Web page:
Conscription in Korea
Conscription is the compulsory enlistment of people in some sort of national service, most often military service. Conscription dates back to antiquity and continues in some countries to the present day under various names. The modern system of near-universal national conscription for young men dates to the French Revolution in the 1790s, where it became the basis of a very large and powerful military. Most European nations later copied the system in peacetime, so that men at a certain age would serve 1–3 years on active duty and then transfer to the reserve force. Background on Korea
Korea's population is one of the most largest and homogenous in the world. Virtually all Koreans share a common cultural and linguistic heritage. There is a small Chinese community (about 20,000), and there are rising rates of interracial marriage. With 48.7 million people inhabiting an area roughly the size of Indiana, South Korea has one of the world's highest population densities. Major population centers are located in the northwest, southeast, and in the plains south of the Seoul-Incheon area. Korea has experienced one of the largest rates of emigration, with ethnic Koreans residing primarily in China (2.4 million), the United States (2.1 million), Japan (600,000), and the countries of the former Soviet Union (532,000). Military history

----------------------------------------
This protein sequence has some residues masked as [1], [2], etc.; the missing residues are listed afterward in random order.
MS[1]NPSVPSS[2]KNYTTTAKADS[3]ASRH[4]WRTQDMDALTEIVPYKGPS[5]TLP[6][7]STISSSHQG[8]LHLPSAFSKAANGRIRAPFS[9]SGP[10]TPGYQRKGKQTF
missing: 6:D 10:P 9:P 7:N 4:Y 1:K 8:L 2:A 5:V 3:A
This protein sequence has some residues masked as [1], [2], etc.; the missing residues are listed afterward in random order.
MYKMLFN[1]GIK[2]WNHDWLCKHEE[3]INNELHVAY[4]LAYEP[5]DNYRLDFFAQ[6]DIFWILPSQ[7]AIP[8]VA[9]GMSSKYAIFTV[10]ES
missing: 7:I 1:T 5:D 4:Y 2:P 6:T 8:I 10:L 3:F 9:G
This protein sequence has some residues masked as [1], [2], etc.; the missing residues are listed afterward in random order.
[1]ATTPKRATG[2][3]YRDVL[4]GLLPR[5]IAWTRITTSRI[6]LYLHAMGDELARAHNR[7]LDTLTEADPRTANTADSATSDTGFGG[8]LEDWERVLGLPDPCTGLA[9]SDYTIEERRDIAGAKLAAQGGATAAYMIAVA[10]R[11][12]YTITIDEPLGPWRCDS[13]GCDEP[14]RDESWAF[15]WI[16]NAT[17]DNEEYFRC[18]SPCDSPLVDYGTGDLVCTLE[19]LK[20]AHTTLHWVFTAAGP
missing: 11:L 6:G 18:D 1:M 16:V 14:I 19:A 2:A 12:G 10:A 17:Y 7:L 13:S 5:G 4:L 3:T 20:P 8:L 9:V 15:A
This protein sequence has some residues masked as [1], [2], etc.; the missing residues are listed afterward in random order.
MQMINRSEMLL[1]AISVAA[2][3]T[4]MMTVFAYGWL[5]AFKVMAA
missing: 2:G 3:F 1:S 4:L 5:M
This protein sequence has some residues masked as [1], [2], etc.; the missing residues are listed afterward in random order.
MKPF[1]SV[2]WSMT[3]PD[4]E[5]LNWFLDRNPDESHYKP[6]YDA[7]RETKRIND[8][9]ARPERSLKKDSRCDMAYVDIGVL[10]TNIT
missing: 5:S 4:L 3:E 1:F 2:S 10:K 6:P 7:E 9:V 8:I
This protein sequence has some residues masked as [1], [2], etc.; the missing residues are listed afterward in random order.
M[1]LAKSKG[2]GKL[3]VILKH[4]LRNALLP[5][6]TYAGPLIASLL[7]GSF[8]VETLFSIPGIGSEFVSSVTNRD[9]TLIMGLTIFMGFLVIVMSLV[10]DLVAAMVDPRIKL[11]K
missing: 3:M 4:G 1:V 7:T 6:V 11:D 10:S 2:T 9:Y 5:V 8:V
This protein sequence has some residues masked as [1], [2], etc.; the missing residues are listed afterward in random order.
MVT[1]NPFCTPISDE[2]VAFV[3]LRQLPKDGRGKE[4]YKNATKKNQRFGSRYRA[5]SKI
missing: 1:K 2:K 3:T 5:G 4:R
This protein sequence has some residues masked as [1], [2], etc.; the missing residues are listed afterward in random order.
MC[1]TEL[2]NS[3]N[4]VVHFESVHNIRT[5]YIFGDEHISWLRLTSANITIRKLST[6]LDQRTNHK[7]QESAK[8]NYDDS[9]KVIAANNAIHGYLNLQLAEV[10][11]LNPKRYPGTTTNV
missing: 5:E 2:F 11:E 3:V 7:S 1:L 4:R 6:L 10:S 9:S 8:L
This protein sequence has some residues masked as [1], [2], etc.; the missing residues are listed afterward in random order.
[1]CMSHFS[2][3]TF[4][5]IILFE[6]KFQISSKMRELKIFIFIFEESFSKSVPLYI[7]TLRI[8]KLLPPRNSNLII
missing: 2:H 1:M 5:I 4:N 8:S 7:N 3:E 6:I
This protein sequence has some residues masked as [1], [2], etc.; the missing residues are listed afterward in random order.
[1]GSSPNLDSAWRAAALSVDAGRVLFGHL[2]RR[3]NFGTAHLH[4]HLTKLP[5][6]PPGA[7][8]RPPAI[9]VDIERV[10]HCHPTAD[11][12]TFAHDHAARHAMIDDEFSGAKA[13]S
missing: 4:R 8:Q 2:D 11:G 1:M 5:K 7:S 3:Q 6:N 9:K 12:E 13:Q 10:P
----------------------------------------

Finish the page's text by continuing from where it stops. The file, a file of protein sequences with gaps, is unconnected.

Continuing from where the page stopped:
First Battle of Seoul
Battle of Osan, one of the first Korean War engagements, in 1950. Battle of Inchon, a decisive battle of the Korean War in 1950. Battle of the Imjin River, a 1951 battle of the Korean War.
Battle of Bloody Ridge
Battle of Chosin Reservoir
Battle of Old Baldy
Battle of Heartbreak Ridge
Battle of Hill Eerie
Battle of the Hook
Battle of Kapyong, a 1951 battle of the Korean War.
Second Battle of Seoul
Third Battle of Seoul
Battle of Pakchon
Battle of White Horse
This list is showing the history...
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